of exciting targets to explore and better understand planetary evolution and potential habitability.
The Jovian and Saturnian systems are effectively miniature planetary systems with disks of particles (rings) and a wide spectrum of satellites which have volcanic, tectonics, geyser-like, atmospheric and weather activities, among others. Europa and Enceladus seem to have subsurface oceans directly expressed in surface activities or morphology. Io has present volcanic activity that is reshaping its surface. Titan has a methane cycle similar to our planets’ hydrologic cycle and its North pole has numerous large lakes of hydrocarbon. Enceladus is ejecting water particles from its surface in a geyser-like fashion. We are truly having a first glimpse at a wide variety of other worlds. This was done with a small number of flyby and/or orbiting spacecraft which are the Lewis and Clark of the solar system. Over the next few decades we will be sending more sophisticated orbiters, balloons, landers, penetrators, submarines, and so on, which will explore in depth these new worlds.
Every time we send a mission to a new celestial object, we are surprised, and in the process gain new knowledge, be it from the analysis of the particles in comet tails acquired by Stardust, to the unexpected larger ejecta from Tempel 1 Deep Impact encounter. In addition to its eight planets (nine if you count Pluto), and their satellites, the solar system has thousands of small objects which can give us clues of how we came here. These includes active comets, main belt asteroids, dead comets, Trojan objects, Kepler belt objects, Earth crossing objects, and so on. With our technology we will be able to encounter, observe, land and possibly nudge some of these objects to better decipher the history of our solar system, and in some rare but important cases, avoid a major catastrophic impact.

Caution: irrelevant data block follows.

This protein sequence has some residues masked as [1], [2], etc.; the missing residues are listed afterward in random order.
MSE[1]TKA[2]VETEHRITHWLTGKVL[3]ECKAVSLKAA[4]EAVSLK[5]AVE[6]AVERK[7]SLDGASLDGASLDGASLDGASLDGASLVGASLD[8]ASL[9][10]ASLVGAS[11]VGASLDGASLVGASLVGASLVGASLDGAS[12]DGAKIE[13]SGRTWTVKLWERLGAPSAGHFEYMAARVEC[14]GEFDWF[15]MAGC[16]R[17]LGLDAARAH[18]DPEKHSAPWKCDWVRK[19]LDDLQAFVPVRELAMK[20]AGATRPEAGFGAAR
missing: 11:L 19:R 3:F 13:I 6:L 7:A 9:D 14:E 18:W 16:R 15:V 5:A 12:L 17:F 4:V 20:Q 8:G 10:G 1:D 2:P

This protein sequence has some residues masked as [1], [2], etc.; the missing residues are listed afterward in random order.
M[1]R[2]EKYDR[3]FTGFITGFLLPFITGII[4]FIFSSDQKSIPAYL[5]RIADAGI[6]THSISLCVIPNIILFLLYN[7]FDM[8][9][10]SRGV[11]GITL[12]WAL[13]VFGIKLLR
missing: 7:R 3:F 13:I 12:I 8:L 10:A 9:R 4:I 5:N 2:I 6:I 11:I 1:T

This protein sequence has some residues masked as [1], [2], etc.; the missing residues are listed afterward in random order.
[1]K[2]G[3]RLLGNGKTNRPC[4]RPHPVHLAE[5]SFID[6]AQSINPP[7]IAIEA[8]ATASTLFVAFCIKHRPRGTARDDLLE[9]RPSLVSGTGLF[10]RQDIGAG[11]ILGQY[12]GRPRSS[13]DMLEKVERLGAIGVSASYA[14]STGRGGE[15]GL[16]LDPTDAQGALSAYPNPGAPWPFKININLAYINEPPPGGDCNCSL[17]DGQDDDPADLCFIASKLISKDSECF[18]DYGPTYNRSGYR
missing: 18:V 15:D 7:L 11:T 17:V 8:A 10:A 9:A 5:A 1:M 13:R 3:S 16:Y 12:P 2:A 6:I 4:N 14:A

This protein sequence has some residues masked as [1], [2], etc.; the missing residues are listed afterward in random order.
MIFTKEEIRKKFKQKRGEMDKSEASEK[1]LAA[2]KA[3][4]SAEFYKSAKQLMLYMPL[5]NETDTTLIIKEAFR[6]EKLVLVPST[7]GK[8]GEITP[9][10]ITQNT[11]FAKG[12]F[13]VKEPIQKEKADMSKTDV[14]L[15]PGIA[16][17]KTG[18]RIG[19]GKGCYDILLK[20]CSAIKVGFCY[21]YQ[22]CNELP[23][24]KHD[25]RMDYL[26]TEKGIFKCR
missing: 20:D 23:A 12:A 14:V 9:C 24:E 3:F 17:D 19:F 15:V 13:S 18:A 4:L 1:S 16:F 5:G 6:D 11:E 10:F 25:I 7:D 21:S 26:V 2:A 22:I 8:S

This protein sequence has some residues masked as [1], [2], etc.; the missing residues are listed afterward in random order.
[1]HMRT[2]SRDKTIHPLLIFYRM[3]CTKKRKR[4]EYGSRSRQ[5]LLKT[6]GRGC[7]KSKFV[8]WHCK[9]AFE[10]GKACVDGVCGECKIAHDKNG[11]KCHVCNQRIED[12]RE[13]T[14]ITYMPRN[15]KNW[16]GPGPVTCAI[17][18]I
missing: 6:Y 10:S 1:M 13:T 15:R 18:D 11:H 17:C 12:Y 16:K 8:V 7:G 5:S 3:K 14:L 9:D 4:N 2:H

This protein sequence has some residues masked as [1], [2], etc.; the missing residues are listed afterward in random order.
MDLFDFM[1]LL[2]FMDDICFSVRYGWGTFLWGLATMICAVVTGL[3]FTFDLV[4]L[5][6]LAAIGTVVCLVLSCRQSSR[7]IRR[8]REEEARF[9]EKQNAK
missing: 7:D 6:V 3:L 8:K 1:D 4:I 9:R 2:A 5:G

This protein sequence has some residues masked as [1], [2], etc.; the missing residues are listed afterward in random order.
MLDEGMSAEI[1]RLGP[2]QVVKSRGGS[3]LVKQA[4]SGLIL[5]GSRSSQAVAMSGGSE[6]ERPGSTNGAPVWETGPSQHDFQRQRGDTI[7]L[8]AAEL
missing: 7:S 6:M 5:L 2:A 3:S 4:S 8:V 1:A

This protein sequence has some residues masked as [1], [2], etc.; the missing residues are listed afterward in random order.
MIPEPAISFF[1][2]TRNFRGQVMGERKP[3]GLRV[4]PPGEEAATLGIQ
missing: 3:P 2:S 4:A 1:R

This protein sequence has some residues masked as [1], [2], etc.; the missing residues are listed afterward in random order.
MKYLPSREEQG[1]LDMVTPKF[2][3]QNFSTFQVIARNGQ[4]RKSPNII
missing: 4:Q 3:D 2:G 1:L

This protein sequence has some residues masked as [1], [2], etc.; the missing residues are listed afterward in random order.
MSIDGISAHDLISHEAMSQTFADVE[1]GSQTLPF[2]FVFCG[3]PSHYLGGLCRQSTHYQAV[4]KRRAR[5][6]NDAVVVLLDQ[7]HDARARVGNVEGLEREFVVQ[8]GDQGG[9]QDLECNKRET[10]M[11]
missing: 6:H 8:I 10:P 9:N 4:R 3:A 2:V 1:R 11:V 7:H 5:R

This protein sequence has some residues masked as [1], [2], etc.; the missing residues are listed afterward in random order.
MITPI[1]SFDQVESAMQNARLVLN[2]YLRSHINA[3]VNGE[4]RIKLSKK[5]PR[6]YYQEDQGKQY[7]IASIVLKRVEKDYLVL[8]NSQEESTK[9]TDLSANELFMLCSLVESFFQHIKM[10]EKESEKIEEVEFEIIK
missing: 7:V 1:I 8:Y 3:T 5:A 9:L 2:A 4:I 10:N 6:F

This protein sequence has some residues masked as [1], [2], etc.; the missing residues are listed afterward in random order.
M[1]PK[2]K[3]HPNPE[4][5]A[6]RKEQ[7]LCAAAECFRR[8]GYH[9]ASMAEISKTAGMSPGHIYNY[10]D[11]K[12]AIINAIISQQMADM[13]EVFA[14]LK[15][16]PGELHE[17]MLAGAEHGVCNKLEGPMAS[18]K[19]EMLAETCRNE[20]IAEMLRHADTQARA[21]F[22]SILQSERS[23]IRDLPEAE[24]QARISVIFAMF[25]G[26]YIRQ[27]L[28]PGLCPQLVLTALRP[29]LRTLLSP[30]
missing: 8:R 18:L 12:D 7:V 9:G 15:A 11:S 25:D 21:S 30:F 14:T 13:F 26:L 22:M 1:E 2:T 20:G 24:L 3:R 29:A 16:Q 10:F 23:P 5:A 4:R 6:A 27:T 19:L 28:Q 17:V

Mercury, Venus, Uranus, Neptune and Pluto are also key pieces in the puzzle of the history of our